Linden may add industry
Published 12:00 am Monday, April 18, 2005
Demopolis Times staff report
Marengo County is best known for its rich farming history. All over the county there are crop, cattle and catfish farms. However, if a new plant chooses to make Marengo its home there could be a new type of farm emerging.
West Wind Technology met with local leaders, including the Linden Industrial Development Board to discuss the possibilities of a plant, which would use the pulp from bamboo to produce paper or electricity.
Leaders are optimistic that the plant can become a reality, however, there are some requirements that would need to be met. It is estimated that 15,000 acres of land and a lot of time will be necessary to begin production. Once the acreage is in place it would probably take three months for nursery development, six to eight months for the clearing and preparing of the site. Planting would start 10 to 12 months afterward and the first full harvest would be about 24 months after the start date.
The possibilities surrounding the use of bamboo to produce Arundo donax have created a lot of excitement. Production using Arundo donax has been proven to be far more productive than that of wood or other non-wood products.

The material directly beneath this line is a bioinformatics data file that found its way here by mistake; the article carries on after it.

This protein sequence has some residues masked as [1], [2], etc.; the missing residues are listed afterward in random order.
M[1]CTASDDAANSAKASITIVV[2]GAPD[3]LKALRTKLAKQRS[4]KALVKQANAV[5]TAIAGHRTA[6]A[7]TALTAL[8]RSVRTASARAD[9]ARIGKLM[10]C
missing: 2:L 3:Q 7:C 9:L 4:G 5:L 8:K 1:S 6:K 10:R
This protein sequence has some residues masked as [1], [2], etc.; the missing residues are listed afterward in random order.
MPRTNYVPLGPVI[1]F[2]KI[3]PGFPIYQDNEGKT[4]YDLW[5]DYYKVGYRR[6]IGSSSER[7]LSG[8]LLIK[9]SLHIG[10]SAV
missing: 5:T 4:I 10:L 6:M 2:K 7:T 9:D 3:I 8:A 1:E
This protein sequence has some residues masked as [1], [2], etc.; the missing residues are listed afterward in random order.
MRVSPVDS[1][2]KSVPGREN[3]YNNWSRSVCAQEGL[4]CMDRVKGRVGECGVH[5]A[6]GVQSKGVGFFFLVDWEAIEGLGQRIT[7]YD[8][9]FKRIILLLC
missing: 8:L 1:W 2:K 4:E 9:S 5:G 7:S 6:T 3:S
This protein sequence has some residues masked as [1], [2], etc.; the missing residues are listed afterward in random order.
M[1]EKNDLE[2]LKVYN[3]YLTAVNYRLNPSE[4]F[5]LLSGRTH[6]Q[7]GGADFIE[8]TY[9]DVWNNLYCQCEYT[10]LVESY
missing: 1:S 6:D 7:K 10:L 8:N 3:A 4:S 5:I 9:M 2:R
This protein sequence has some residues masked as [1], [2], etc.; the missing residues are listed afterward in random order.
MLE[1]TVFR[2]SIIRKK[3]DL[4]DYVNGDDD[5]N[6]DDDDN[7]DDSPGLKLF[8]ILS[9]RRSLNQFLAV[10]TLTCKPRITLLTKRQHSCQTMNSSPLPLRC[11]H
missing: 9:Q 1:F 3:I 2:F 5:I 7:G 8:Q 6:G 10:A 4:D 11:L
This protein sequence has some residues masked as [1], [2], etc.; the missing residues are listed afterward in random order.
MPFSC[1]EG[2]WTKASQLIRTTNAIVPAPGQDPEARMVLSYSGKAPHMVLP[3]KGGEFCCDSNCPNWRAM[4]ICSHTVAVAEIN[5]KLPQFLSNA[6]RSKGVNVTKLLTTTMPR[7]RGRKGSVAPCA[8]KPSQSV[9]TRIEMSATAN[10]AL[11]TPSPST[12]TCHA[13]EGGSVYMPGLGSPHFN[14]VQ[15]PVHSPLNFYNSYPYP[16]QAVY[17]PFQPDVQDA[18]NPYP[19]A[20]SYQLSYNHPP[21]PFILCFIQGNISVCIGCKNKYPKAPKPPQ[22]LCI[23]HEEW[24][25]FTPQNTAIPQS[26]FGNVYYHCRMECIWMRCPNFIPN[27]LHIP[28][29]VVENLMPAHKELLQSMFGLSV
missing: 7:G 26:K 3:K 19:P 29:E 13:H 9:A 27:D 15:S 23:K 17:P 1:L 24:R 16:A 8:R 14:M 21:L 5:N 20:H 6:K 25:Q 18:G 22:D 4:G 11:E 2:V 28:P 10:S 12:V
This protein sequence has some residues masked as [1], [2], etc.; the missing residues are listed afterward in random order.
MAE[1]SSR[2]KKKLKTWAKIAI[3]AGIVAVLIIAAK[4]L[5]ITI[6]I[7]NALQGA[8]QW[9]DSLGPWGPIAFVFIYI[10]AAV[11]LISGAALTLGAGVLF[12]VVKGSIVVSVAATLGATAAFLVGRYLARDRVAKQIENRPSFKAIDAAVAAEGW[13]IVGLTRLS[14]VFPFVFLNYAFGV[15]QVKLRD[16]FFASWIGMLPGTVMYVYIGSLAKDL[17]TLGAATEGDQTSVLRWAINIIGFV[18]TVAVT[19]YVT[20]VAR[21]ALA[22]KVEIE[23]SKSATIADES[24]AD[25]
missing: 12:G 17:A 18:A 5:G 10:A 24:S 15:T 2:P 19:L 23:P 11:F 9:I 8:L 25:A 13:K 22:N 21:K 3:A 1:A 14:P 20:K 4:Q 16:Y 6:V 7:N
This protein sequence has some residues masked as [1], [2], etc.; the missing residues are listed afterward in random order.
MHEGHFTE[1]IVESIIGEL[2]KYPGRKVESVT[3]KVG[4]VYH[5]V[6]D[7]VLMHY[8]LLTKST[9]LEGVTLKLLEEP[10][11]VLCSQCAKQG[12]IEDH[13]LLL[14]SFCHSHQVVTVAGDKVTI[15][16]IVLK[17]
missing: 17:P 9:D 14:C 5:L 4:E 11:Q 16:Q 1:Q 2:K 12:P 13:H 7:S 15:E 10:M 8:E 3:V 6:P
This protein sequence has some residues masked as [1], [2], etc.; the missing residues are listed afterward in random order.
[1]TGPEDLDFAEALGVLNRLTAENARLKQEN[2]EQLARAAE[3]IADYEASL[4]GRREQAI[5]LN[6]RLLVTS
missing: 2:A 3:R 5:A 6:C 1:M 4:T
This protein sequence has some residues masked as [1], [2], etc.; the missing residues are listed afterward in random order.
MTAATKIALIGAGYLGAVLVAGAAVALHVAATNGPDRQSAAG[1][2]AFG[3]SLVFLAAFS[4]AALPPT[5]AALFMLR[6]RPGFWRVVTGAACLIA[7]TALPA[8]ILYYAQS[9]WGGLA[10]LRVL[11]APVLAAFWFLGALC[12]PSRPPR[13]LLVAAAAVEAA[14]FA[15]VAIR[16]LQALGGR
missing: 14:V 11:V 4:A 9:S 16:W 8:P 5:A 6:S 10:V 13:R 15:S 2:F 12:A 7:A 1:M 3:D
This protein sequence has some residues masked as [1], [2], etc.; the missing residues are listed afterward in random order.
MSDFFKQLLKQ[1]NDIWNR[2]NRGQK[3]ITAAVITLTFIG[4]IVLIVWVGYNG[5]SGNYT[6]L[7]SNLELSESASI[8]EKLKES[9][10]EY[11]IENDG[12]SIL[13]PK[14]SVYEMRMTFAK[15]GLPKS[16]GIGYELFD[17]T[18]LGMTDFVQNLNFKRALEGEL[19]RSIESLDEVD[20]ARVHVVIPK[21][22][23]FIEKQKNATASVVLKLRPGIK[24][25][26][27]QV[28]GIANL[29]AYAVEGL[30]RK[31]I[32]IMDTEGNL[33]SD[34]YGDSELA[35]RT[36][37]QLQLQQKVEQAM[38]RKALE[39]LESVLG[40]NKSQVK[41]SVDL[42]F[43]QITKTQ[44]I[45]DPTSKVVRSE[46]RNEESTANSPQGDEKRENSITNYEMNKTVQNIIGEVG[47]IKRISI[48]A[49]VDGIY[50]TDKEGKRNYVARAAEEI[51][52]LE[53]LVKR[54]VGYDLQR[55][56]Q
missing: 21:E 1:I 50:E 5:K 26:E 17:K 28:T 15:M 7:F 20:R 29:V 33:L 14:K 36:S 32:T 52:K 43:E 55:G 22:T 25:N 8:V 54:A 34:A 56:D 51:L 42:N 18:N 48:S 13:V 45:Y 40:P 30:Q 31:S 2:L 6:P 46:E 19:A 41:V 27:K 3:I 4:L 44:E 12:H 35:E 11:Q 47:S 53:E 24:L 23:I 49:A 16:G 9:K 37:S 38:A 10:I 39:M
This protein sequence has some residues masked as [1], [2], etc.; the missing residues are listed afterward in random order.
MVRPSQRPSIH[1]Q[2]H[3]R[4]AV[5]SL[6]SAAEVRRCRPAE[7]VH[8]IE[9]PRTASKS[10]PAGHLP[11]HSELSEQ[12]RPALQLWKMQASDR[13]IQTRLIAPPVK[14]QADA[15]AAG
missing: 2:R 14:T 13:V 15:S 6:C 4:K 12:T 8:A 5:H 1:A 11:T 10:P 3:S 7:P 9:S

Studies have shown that when harvesting 100 pounds of Arundo donax, wood or other products there is a huge difference in production and waste. With this harvested amount Arundo donax produces only one pound of waste while wood produces 12 pounds. Other products were shown to leave 50 pounds of waste behind.
Arundo donax is also virtually disease and insect resistant and needs very little attention. It also reaches maturity in about a year and can be harvested annually. This is probably one of the biggest differences of all between wood and Arundo donax as wood normally takes 30 years to harvest.
The environmental and production benefits have been eye-catching, but the most important statistic of all has been employment. The plant could employ as many as 400 people.
In some instances, when a power plant is constructed 600 to 650 people could be employed with 500 to 550 at the plant and mill and 100 at the farms.
An electrical supply from this size operation could replace importing 1,823,000 barrels of oil a year.
The company is expected to have further negotiations in the future to discuss which avenues to take and where they would like to start.